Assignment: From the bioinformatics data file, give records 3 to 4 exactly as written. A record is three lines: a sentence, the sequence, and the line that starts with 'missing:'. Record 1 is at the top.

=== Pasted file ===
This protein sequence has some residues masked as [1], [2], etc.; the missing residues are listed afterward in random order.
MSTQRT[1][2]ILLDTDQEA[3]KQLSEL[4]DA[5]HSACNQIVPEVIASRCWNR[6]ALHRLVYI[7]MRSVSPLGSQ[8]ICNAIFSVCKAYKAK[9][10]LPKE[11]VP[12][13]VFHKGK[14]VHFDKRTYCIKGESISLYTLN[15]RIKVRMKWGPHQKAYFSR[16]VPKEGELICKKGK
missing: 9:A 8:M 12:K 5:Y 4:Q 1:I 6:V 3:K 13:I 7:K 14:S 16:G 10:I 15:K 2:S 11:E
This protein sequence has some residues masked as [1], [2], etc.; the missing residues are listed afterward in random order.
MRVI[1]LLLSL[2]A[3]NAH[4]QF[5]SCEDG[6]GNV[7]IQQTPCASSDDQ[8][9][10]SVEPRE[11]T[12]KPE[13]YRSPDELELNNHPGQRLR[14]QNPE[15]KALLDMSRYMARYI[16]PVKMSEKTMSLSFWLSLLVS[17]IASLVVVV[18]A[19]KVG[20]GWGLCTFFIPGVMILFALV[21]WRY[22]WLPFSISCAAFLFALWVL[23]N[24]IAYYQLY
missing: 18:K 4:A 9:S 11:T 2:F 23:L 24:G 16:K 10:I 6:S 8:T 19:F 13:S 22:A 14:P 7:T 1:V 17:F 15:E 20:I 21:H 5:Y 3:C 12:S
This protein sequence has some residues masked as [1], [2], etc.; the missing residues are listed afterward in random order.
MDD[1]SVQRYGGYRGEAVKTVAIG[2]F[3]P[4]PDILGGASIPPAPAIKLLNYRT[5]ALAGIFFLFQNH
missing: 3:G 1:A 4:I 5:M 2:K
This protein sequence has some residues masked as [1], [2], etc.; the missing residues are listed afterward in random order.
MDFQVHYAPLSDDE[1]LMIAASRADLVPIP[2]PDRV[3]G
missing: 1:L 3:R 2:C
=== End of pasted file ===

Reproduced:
This protein sequence has some residues masked as [1], [2], etc.; the missing residues are listed afterward in random order.
MDD[1]SVQRYGGYRGEAVKTVAIG[2]F[3]P[4]PDILGGASIPPAPAIKLLNYRT[5]ALAGIFFLFQNH
missing: 3:G 1:A 4:I 5:M 2:K
This protein sequence has some residues masked as [1], [2], etc.; the missing residues are listed afterward in random order.
MDFQVHYAPLSDDE[1]LMIAASRADLVPIP[2]PDRV[3]G
missing: 1:L 3:R 2:C